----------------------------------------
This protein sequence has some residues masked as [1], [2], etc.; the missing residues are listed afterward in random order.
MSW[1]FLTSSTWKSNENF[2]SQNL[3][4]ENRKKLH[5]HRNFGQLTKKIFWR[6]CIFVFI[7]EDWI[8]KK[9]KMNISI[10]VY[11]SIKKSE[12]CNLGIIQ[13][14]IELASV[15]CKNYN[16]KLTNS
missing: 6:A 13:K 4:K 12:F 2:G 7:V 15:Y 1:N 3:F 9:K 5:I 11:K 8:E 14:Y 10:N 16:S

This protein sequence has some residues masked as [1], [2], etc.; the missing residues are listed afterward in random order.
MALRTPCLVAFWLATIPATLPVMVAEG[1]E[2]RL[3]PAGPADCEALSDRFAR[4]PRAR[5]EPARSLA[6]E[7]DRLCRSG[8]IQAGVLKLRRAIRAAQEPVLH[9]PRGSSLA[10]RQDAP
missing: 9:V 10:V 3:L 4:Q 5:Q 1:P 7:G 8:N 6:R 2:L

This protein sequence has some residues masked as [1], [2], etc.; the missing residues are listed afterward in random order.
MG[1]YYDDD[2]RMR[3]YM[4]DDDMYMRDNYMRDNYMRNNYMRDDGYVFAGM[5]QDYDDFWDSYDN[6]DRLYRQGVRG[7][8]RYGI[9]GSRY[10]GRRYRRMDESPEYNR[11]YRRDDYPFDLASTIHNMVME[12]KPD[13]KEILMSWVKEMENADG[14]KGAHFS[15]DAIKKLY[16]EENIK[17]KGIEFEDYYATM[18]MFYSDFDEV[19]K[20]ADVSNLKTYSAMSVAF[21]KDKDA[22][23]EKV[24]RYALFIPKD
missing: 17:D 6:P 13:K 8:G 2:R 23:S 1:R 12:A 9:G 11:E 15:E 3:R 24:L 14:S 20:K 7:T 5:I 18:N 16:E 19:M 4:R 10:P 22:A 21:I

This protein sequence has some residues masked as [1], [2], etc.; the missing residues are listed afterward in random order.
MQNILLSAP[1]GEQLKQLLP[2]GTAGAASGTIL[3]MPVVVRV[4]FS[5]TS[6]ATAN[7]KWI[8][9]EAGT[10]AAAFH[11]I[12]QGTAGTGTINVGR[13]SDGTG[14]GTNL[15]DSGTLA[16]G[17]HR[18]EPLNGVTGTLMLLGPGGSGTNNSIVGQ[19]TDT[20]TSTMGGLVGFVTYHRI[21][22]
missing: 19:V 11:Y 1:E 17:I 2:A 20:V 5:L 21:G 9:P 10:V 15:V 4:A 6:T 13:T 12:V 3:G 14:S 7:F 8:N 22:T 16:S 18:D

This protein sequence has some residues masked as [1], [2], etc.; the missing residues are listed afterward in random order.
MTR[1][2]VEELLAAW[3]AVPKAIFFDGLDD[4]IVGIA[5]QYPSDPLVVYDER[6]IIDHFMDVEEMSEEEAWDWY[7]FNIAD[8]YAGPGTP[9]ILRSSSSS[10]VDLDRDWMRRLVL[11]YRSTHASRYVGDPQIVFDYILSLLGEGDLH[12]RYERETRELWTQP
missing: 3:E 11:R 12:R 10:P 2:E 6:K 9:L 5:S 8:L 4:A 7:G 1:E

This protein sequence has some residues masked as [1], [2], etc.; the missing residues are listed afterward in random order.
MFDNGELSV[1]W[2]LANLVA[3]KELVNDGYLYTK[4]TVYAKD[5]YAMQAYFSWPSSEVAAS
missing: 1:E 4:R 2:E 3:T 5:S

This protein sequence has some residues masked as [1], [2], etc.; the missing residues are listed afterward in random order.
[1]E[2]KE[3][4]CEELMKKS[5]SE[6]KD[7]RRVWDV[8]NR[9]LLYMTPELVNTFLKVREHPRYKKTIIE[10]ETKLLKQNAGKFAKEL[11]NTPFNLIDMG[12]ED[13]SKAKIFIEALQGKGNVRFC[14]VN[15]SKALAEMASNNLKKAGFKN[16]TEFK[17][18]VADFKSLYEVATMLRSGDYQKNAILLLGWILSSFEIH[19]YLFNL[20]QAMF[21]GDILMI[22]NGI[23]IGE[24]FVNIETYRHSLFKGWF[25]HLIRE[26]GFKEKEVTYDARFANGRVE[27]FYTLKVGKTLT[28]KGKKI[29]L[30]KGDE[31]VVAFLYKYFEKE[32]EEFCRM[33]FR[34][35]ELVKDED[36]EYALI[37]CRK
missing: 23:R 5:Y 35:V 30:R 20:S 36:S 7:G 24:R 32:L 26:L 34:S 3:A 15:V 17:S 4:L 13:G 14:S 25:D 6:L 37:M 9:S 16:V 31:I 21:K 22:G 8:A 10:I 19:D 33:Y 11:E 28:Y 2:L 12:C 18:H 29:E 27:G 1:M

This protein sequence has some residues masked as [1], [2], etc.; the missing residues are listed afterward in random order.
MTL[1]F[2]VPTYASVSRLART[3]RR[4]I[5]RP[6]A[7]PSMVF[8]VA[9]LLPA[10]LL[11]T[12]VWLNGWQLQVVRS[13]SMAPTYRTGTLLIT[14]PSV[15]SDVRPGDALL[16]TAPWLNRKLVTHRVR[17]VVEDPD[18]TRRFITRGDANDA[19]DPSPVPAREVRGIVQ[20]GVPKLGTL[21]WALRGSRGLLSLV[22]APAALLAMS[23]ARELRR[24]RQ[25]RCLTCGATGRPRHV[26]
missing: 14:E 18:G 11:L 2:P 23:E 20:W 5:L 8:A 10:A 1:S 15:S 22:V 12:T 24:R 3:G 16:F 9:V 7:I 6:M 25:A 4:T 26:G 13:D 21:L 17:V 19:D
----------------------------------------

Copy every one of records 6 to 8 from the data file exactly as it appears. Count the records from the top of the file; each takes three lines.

This protein sequence has some residues masked as [1], [2], etc.; the missing residues are listed afterward in random order.
MFDNGELSV[1]W[2]LANLVA[3]KELVNDGYLYTK[4]TVYAKD[5]YAMQAYFSWPSSEVAAS
missing: 1:E 4:R 2:E 3:T 5:S

This protein sequence has some residues masked as [1], [2], etc.; the missing residues are listed afterward in random order.
[1]E[2]KE[3][4]CEELMKKS[5]SE[6]KD[7]RRVWDV[8]NR[9]LLYMTPELVNTFLKVREHPRYKKTIIE[10]ETKLLKQNAGKFAKEL[11]NTPFNLIDMG[12]ED[13]SKAKIFIEALQGKGNVRFC[14]VN[15]SKALAEMASNNLKKAGFKN[16]TEFK[17][18]VADFKSLYEVATMLRSGDYQKNAILLLGWILSSFEIH[19]YLFNL[20]QAMF[21]GDILMI[22]NGI[23]IGE[24]FVNIETYRHSLFKGWF[25]HLIRE[26]GFKEKEVTYDARFANGRVE[27]FYTLKVGKTLT[28]KGKKI[29]L[30]KGDE[31]VVAFLYKYFEKE[32]EEFCRM[33]FR[34][35]ELVKDED[36]EYALI[37]CRK
missing: 23:R 5:Y 35:V 30:R 20:S 36:S 7:G 24:R 32:L 26:L 34:S 3:A 15:V 17:S 4:L 13:G 14:S 25:D 6:L 37:M 9:S 16:V 31:I 21:K 22:G 8:A 10:I 19:D 33:Y 11:E 28:Y 2:L 12:C 18:H 29:E 27:G 1:M

This protein sequence has some residues masked as [1], [2], etc.; the missing residues are listed afterward in random order.
MTL[1]F[2]VPTYASVSRLART[3]RR[4]I[5]RP[6]A[7]PSMVF[8]VA[9]LLPA[10]LL[11]T[12]VWLNGWQLQVVRS[13]SMAPTYRTGTLLIT[14]PSV[15]SDVRPGDALL[16]TAPWLNRKLVTHRVR[17]VVEDPD[18]TRRFITRGDANDA[19]DPSPVPAREVRGIVQ[20]GVPKLGTL[21]WALRGSRGLLSLV[22]APAALLAMS[23]ARELRR[24]RQ[25]RCLTCGATGRPRHV[26]
missing: 14:E 18:G 11:L 2:P 23:E 20:W 5:L 8:A 10:A 1:S 15:S 22:V 12:T 24:R 3:G 16:F 9:V 7:I 6:M 25:A 4:T 26:G 13:D 21:L 17:V 19:D